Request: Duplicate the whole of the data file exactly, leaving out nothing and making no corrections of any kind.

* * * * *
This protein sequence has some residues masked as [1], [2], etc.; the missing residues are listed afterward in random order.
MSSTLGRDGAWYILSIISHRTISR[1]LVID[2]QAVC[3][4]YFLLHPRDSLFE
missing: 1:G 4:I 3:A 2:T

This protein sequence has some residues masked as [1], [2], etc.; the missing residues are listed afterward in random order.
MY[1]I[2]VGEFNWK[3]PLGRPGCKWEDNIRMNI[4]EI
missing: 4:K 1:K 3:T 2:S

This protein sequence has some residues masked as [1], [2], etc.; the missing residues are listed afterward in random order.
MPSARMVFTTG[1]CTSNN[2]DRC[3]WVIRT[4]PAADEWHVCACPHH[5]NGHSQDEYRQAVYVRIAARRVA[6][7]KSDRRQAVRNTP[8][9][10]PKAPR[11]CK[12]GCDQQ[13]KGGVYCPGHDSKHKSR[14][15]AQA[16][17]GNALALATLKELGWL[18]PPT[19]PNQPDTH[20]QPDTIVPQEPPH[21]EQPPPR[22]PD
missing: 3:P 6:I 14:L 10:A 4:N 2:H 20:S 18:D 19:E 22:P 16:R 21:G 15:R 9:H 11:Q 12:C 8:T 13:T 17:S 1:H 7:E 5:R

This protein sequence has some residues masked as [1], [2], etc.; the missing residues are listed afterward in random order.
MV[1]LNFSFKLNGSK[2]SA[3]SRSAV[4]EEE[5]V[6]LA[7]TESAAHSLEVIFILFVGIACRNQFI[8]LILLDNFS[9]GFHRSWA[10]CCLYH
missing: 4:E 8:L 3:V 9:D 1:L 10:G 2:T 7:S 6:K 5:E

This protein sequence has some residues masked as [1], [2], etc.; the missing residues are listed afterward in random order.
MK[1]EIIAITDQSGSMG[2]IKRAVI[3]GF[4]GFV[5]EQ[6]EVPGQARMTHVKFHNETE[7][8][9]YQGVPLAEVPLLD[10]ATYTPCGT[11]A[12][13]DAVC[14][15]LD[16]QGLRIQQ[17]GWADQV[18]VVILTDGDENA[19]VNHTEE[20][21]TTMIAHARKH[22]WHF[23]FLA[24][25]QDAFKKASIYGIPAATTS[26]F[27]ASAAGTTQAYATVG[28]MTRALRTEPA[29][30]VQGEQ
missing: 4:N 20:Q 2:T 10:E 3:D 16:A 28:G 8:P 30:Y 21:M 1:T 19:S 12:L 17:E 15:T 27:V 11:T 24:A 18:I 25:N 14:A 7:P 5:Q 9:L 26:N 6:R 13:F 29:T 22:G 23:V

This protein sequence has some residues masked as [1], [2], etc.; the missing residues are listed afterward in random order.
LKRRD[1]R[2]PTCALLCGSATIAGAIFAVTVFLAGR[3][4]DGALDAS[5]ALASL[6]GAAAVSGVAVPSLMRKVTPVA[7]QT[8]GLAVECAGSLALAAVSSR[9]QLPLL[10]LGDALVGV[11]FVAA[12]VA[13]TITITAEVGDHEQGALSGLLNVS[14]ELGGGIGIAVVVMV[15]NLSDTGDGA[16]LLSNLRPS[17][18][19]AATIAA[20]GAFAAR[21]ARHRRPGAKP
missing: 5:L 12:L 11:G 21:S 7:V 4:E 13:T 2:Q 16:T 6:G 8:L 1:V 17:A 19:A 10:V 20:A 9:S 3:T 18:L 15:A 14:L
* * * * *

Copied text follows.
This protein sequence has some residues masked as [1], [2], etc.; the missing residues are listed afterward in random order.
MSSTLGRDGAWYILSIISHRTISR[1]LVID[2]QAVC[3][4]YFLLHPRDSLFE
missing: 1:G 4:I 3:A 2:T

This protein sequence has some residues masked as [1], [2], etc.; the missing residues are listed afterward in random order.
MY[1]I[2]VGEFNWK[3]PLGRPGCKWEDNIRMNI[4]EI
missing: 4:K 1:K 3:T 2:S

This protein sequence has some residues masked as [1], [2], etc.; the missing residues are listed afterward in random order.
MPSARMVFTTG[1]CTSNN[2]DRC[3]WVIRT[4]PAADEWHVCACPHH[5]NGHSQDEYRQAVYVRIAARRVA[6][7]KSDRRQAVRNTP[8][9][10]PKAPR[11]CK[12]GCDQQ[13]KGGVYCPGHDSKHKSR[14][15]AQA[16][17]GNALALATLKELGWL[18]PPT[19]PNQPDTH[20]QPDTIVPQEPPH[21]EQPPPR[22]PD
missing: 3:P 6:I 14:L 10:A 4:N 2:H 20:S 18:D 19:E 22:P 16:R 21:G 15:R 9:H 11:Q 12:C 8:T 13:T 17:S 1:H 7:E 5:R

This protein sequence has some residues masked as [1], [2], etc.; the missing residues are listed afterward in random order.
MV[1]LNFSFKLNGSK[2]SA[3]SRSAV[4]EEE[5]V[6]LA[7]TESAAHSLEVIFILFVGIACRNQFI[8]LILLDNFS[9]GFHRSWA[10]CCLYH
missing: 4:E 8:L 3:V 9:D 1:L 10:G 2:T 7:S 6:K 5:E

This protein sequence has some residues masked as [1], [2], etc.; the missing residues are listed afterward in random order.
MK[1]EIIAITDQSGSMG[2]IKRAVI[3]GF[4]GFV[5]EQ[6]EVPGQARMTHVKFHNETE[7][8][9]YQGVPLAEVPLLD[10]ATYTPCGT[11]A[12][13]DAVC[14][15]LD[16]QGLRIQQ[17]GWADQV[18]VVILTDGDENA[19]VNHTEE[20][21]TTMIAHARKH[22]WHF[23]FLA[24][25]QDAFKKASIYGIPAATTS[26]F[27]ASAAGTTQAYATVG[28]MTRALRTEPA[29][30]VQGEQ
missing: 4:N 20:Q 2:T 10:E 3:D 16:A 28:G 8:P 30:Y 21:M 1:T 19:S 12:L 17:E 15:T 27:V 11:T 24:A 18:I 25:N 14:A 7:P 5:Q 9:L 26:N 6:R 13:F 29:T 22:G 23:V

This protein sequence has some residues masked as [1], [2], etc.; the missing residues are listed afterward in random order.
LKRRD[1]R[2]PTCALLCGSATIAGAIFAVTVFLAGR[3][4]DGALDAS[5]ALASL[6]GAAAVSGVAVPSLMRKVTPVA[7]QT[8]GLAVECAGSLALAAVSSR[9]QLPLL[10]LGDALVGV[11]FVAA[12]VA[13]TITITAEVGDHEQGALSGLLNVS[14]ELGGGIGIAVVVMV[15]NLSDTGDGA[16]LLSNLRPS[17][18][19]AATIAA[20]GAFAAR[21]ARHRRPGAKP
missing: 5:L 12:L 11:G 21:S 7:V 4:E 13:T 2:Q 16:T 6:G 8:L 1:V 17:A 19:A 10:V 20:A 9:S 3:T 18:L 15:A 14:L